Celebrating some wonderful inspirational and generous teachers!

Seems to me that “who does she think she is” also impacts on how we support and celebrate others. If we are to publicly speak up and support other dancers then we may well be seen to be “up ourselves” in passing opinion or sharing experience. We are able to talk about ourselves, our own dance, and I am aware that I am also more comfortable with discussion about concepts and ideas as opposed to people. However behind every dancer there is always a whole set of individuals who contribute to his /her dance performance and telling of the story of dance.

We seem to live in a dance world that places little emphasis on experience, and knowledge and skill achieved from longevity and time in the dance world.  I am taking my own time for some positive dance reflection as I approach teaching dance for ten years. In the last decade I have seen new dancers and teachers come and go and indeed some have stayed and continue to share their knowledge and skills.

I am thinking about how to mark the moment and celebrate. I have just returned from JoY dance festival this weekend which I have attended for many years. In this time I have watched different dancers come and go. I caught up with old friends and indeed some of the wonderful women who have taught, inspired and mentored me over this decade. So this post is going to be a reflective pause re last ten years and a celebration of some key women who have inspired and taught me in this decade.

First proper teacher

Lindsey Salomon

When I initially started dancing the world was pretty limited. With no internet the only cultural input to Shropshire belly dance was a tape of music passed around to teach other on the tape to tape machine! When I met Lindsey Salomon I quickly realised that we both had a need to seek more than just good jingly hip belt! Lindsey was my first teacher who went beyond more than just the sparkle and the hip drop. She was very generous as she would go out into the big world and return with oodles of new moves and creative choreography.  Through her wonderful choreographies she would challenge me to learn new moves and indeed significantly improved my knowledge of music and the beginnings of developing my musicality. In these days of the nineties and noughties Lindsey would organise and direct wonderful dance shows given us all the opportunity to perform. She also changed my dance profoundly by taking me on my first visit to Cairo to experience the culture sights and sounds of where the dance is from.  Years later we still meet up for a coffee and spend hours talking dance and sharing ideas for teaching!

Moving into a Professional framework

Kay Taylor

Meeting Kay Taylor was a major turning point in my dance life. I went to my first JoY just after becoming a single parent ten years ago. No longer having the “what do you want to do that for?” voice of ex hubby meant as long as I had child care I could do what I wanted! So I found myself in Kay’s spins and turns class I do believe at JoY! Come from a background of dance I really wanted to challenge and develop my technique and I also wanted to know the context of the dance and moves. So here I was madly wiggling, spinning and whirling with Ms Taylor correcting and challenging my every wiggle and turn! I loved it! At last I was being taught!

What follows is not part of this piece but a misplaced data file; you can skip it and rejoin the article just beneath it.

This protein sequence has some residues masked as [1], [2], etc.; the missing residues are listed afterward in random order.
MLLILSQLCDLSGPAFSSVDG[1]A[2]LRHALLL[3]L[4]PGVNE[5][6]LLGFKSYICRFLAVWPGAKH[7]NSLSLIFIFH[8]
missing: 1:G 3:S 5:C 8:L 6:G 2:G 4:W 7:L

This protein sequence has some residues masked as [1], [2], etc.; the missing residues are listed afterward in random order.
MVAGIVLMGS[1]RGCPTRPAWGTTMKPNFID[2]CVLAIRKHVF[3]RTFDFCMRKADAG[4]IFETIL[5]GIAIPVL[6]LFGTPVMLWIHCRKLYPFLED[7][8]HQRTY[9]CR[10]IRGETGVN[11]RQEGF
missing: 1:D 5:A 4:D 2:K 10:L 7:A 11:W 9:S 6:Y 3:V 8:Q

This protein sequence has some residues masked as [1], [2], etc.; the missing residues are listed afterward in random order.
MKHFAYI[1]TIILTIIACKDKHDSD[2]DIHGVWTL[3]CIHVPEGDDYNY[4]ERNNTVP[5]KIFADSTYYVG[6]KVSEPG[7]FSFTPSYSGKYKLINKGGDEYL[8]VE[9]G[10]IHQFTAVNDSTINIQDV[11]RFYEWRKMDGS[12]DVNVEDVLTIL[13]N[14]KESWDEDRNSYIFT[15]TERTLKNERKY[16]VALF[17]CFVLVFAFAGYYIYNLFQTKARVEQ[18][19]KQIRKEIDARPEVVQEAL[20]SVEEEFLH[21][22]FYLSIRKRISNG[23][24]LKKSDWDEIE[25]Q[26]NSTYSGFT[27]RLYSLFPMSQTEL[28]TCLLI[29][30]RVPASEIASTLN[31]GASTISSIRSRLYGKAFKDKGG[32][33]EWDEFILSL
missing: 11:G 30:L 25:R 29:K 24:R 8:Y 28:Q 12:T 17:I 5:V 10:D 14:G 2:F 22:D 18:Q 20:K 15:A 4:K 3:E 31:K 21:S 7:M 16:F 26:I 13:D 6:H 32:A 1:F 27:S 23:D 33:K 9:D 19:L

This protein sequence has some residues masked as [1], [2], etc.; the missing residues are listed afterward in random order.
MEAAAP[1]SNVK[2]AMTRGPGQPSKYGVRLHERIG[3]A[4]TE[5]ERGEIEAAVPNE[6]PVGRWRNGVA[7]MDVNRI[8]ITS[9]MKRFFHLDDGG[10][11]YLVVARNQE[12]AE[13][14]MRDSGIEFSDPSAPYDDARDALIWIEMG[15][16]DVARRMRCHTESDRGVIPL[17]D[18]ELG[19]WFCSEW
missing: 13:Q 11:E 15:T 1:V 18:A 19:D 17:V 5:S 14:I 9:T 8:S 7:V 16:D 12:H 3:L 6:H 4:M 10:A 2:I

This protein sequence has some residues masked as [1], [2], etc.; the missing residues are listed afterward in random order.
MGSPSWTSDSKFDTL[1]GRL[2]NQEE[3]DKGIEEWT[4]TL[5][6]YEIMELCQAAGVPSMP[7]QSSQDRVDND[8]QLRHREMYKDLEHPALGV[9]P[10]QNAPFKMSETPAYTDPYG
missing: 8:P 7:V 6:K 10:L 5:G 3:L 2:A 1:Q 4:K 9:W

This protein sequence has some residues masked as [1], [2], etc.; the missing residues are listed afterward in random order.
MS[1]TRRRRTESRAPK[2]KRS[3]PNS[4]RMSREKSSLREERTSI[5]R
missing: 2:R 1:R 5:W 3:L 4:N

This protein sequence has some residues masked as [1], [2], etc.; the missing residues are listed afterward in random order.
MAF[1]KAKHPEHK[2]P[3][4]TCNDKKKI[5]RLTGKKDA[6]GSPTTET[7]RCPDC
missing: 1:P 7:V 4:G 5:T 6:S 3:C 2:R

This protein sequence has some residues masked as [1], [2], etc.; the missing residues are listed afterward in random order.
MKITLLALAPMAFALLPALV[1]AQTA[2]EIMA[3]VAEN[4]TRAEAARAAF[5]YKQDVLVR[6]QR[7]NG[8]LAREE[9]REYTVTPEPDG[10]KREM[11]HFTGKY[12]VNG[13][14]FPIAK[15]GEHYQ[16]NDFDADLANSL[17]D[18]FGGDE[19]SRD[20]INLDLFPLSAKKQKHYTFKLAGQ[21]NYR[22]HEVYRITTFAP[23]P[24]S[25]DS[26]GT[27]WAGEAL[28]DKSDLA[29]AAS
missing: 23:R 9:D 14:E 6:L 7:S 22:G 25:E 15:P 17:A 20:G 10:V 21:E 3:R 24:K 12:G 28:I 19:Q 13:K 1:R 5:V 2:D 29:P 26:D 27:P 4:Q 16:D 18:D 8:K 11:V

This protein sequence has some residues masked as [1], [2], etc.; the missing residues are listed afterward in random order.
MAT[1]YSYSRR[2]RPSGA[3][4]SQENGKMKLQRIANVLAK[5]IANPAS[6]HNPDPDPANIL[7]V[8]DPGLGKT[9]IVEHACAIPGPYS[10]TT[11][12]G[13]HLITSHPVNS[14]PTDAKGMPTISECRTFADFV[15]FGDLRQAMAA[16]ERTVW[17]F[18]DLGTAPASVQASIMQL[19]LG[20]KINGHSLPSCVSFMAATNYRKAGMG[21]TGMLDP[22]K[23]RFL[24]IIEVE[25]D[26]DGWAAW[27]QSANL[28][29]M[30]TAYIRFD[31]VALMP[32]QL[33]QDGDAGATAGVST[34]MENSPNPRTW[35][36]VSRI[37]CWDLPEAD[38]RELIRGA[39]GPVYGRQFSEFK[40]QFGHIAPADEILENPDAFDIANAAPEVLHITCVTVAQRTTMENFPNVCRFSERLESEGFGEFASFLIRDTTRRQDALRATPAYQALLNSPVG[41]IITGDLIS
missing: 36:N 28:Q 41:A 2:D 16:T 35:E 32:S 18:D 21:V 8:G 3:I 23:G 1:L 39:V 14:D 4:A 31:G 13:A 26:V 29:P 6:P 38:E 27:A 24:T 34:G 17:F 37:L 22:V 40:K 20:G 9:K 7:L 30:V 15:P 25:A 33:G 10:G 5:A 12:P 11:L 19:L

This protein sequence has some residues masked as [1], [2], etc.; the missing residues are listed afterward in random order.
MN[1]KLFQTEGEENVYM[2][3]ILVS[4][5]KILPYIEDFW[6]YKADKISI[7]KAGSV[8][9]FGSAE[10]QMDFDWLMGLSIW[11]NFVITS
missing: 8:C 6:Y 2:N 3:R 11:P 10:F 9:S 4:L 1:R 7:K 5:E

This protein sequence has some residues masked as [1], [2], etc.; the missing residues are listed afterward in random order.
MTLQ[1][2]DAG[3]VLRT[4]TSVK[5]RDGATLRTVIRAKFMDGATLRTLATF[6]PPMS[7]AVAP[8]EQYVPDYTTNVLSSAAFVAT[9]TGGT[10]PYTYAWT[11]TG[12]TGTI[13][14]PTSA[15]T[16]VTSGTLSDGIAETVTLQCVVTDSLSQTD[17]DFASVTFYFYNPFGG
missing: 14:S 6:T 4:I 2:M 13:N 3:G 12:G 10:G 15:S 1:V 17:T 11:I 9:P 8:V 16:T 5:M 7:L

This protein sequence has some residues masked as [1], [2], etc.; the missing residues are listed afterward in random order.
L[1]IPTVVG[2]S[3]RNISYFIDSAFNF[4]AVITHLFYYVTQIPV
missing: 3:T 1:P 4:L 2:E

I knew I wanted more so I picked up a leaflet, grabbed a friend and travelled up north to Kay’s Ford dance weekend in order to have more workshops with Kay. This was ten years ago! Taking my first few workshops with Kay she was able to give me basic blocks of technique for my dance. Until I had met Kay my dance was based on “show and tell “approach. Kay’s teaching was and always is “hands on” with tangible advice for how to improve my dancing.

In the last decade I have had countless workshops with Kay but also she also opened the door from workshops for ideas into dance teaching and personal dance development.  I have over the years had private lessons with Kay and also attended the JWAAD safety course and many workshops and dance weekends with her. Throughout this Kay has always given me tangible advice and guidance.

As someone who is not taught weekly Kay’s structured approach to supporting my dance enabled me to work alone in order to set goals and objectives for change.  This also meant that I could take the “ideas aspect” from workshops to a private lesson with Kay who would then focus on technique to make that change happen.

Seeing Kay at JoY last weekend and engaging in our on-going belly dance discussions made me realise how much I appreciate my long term belly friendship with Kay. Both passionate about dance and dance learning and development we have now continued this passionate discussion for ten years!

Technique and the telling of the story

Sara Farouk

When I went to Ford nearly ten years ago I met Sara.  Her straightforward approach to dance and performing I loved right from the word go. It is funny when you try to reflect on past experiences of being taught by folk you now know so well. I can remember reading words to a song – An Oum Khalsoum song but so long ago I cannot remember which one. I remember dancing and weeping at its beauty. The simplicity (yet highly skilled) of Sara’s approach to technique and emotional connection makes Sara an inspiration to me both as performer and teacher.   As time goes on I have also had the most wonderful passionate conversations with Sara about dance and she has generously explained and translated songs, given me nuggets of information, and indeed a marvellous lesson in her flat in Cairo in the early hours of the morning!